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Click on Detroit: Inside the fight to change drunk driving laws in honor of the Abbas family

Click on Detroit: Inside the fight to change drunk driving laws in honor of the Abbas family

NORTHVILLE, Mich. – It’s been more than two years since a drunk driver took the lives of a Metro Detroit family.

In January 2019, the Abbas family, from Northville with ties to Dearborn, was traveling on I-75 in Lexington, Kentucky, returning to Michigan from a trip to Florida when they were struck by a wrong-way driver.

All five people in the vehicle, Issam Abbas, 42, Rima Abbas, 38, Ali Abbas, 14, Isabella Abbas, 13, and Giselle Abbas, 7, died because of the crash.

Rima Abbas’ sister, Rana Abbas Taylor, is working with Congress to get new legislation passed. Michigan U.S. Rep. Debbie Dingell (D-MI 12) introduced legislation in 2019.

The legislation is meant to require the commercialization and standards for passive alcohol detection systems in all new cars.

“My memories of them are in this neighborhood. You know, of the walks we took, hanging out at the park with the kids. This is where I feel them more than anywhere else,” Rana Abbas Taylor said. “Rima and I were very close so, she was my sister, only sibling. We’re 11 months apart, Irish twins. Very, very close. She was my best friend. Issam, my brother-in-law found us the house here in their neighborhood because they wanted to make sure we were living really close to one another.”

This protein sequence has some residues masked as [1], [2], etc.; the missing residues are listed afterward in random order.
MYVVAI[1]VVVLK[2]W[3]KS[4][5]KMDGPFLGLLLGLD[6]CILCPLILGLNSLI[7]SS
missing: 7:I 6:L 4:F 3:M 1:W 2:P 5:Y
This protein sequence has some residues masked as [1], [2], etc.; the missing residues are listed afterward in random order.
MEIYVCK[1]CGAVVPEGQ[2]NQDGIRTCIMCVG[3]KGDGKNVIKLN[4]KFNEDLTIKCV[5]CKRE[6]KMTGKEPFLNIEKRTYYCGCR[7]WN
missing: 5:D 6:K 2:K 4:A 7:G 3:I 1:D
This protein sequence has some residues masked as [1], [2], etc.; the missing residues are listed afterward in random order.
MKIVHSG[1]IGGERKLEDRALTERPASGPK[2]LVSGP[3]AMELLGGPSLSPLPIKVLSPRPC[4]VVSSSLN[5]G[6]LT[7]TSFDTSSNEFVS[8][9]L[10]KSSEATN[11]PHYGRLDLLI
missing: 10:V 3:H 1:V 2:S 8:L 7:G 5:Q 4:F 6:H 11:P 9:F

In 2019, Rana Abbas Taylor and her husband Tom were asked to fly to Washington D.C. for the launch of a new bill that would require drunk driving detection to be mandatory in new vehicles. That bill never passed.

Now, Rana Abbas Taylor is helping the push behind a pair of new bills known as the Ride Act in the Senate and the Halt Act in the House. The charge is being led by Dingell.

“There have been too many deaths, too many solicitous people can’t bring back that leave you. Maybe we can help another family from not suffering the pain too many have,” Dingell said.

The bills would mandate ways to detect drunk drivers in new cars. Things that some automakers are doing already are monitoring lane drifting or speed changes. Other systems can detect alcohol in a driver’s breath or use infrared lighting on the steering wheel to gauge alcohol levels through a driver’s skin.

The bills are backed and written with bipartisan support.

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